The challenges of teaching students civics in an era of political incivility
Can the social studies classroom help a younger generation of Americans regain the ability to talk critically and calmly about tough issues?
In an era where divisions between those on the left and right seem increasingly irreconcilable, civics education could be a rare opportunity for common ground. In a recent survey, K-12 civics education was ranked by an identical percentage of Democrats and Republicans as something that would have the “most positive and meaningful impact on strengthening the American identity.” Not only that, but likely voters in the survey identified teachers as the most trusted source for helping young people learn the skills needed for maintaining democracy.
For the optimistic among us, such attitudes may offer a glimmer of hope for charting a future in which Americans can once again discuss and debate issues without overheating. But UM-Dearborn Ed.D. student Karen Caldwell says the seeming consensus that civics education is important doesn’t equate to agreement about what should be taught in the classroom. As part of her dissertation research, Caldwell, a former social studies teacher who now serves as an education coach for low-performing schools in Wayne County, is digging into all kinds of challenges teachers face in effectively teaching civics. Without question, they are many. Outside of any politics, one of the fundamental hurdles teachers face is the number of hours devoted to civics in the typical school calendar, says Caldwell. In Michigan, for example, civics in elementary school consists of eight to nine weeks of 4th-grade instruction in which the main goal is to introduce kids to the basic structure of government. The next bite at the apple doesn’t come until 8th grade, when social studies classrooms are required to cover things like the Constitution. It isn’t until high school that curriculum requirements finally give social studies teachers a devoted chunk of time. But Caldwell says it’s still a huge challenge to “give someone who’s 16 all of the skills, knowledge and dispositions to be a good citizen” in the 80 or so classroom hours allotted for the subject. “It’s simply not enough time.”
What teachers and students are doing with those hours is increasingly becoming the subject of hot public debate too. Recent examples, like the controversy over teaching critical race theory, showcase this intensity, but Caldwell says teachers often face more nuanced challenges on the day to day.
“The core challenge is that kids are most engaged with the things that resonate with their lived experience, but those are the things that will get you in trouble as a teacher,” Caldwell explains. “For example, let’s say you’re teaching the First Amendment and free speech. If you stick with a historical example, like Tinker v. Des Moines Independent Community School District, which is 50 years old and well-settled law, you’ll be OK. If, however, you pick a case that’s floating around in the news and way closer to the students’ lives — like a student who ditches her pre-approved commencement speech and instead talks about women’s rights to abortion in Texas — then you’re asking for a call from a parent or a trip to your principal’s office. The administration’s view is usually that you could have taught the concept without the controversy.”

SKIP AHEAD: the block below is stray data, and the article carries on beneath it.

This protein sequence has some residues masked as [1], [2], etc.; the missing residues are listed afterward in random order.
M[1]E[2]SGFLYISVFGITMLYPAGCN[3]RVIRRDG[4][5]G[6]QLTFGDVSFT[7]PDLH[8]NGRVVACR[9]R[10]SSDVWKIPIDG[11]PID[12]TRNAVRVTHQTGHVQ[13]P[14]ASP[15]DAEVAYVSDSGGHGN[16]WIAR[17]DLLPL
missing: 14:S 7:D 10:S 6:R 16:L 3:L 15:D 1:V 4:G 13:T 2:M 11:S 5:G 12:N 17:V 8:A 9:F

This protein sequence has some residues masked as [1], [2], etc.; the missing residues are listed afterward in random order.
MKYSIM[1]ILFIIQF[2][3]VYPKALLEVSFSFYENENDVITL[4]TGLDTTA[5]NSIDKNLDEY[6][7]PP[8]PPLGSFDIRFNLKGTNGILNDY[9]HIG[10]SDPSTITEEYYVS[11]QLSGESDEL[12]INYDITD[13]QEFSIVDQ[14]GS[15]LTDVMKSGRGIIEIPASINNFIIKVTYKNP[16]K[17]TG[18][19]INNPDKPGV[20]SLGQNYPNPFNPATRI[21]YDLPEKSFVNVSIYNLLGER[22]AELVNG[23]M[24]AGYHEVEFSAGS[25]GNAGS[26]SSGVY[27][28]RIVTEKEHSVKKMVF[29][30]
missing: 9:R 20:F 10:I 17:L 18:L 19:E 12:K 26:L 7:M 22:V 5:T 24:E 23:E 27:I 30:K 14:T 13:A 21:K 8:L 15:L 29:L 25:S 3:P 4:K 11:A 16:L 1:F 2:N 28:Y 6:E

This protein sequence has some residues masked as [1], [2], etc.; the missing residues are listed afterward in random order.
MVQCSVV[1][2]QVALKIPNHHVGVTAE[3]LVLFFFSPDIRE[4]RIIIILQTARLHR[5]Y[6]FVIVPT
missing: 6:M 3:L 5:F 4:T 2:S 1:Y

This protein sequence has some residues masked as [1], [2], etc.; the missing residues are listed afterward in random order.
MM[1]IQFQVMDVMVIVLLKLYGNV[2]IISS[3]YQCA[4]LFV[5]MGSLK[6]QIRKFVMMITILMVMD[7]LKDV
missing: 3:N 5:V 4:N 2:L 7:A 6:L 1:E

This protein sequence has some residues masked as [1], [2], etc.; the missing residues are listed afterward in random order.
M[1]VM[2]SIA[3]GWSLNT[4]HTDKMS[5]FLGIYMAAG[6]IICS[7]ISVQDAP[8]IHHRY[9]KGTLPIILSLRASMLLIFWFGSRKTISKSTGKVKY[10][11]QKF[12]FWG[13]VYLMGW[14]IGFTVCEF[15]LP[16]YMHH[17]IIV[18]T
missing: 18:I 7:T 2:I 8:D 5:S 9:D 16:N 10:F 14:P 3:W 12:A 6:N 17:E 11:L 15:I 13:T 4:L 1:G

Caldwell says this tension has a major impact on subject selection by teachers, whose desire to give their students material that speaks to them is at odds with their own personal desires to avoid blowback from parents or actual discipline. This leaves educators looking for inventive ways to avoid this catch 22. For example, in Caldwell’s own classrooms, she often used an exercise involving a questionnaire that asked students their views on 15 current issues to give them a sense of where they fell on the political spectrum. The often surprising results gave the students a chance to think through their own political identities — and gave Caldwell an entrypoint to do instruction on minor parties and the challenges of a two-party system. Similarly, when engaging the students in community-based work, she found projects that required learning about local zoning or veterans issues would avoid a call from the principal — even though she says topics like trangender students on athletic teams, or whether refusing to stand for the pledge of allegiance is protected speech, likely would have been better bets for engaging students.
Such compromises are simply a reality for social studies teachers these days, but Caldwell remains optimistic that a solid civics education is still attainable, even in uncivil times. In fact, another core skill she encourages teachers to teach is civility itself.
“If you’re going to have conversations about controversial things, your first mission as a teacher is to create a safe space,” Caldwell says. “You have to teach students that you may disagree with an idea and not the person. And you have to model that yourself, and correct gently when necessary, and bring the classroom back together as a community if things go sideways. One of the best things you can do is show the students that it’s OK to change your mind when you encounter new information, or admit you were wrong, or even apologize. I’ve done that in my own classroom, and that’s so powerful for students to see because those are the acts that can really lower the temperature. That, more than anything, is what we’re missing today — and that’s what this generation has a chance to get back.”
Ed.D. candidate Karen Caldwell is continuing her dissertation research into K-12 civics education all throughout 2021 and 2022. If you’d like to connect with her about her work, you can reach her at email@example.com. Or, if you’re interested in learning more about the Ed.D. program at UM-Dearborn, check out the main program page.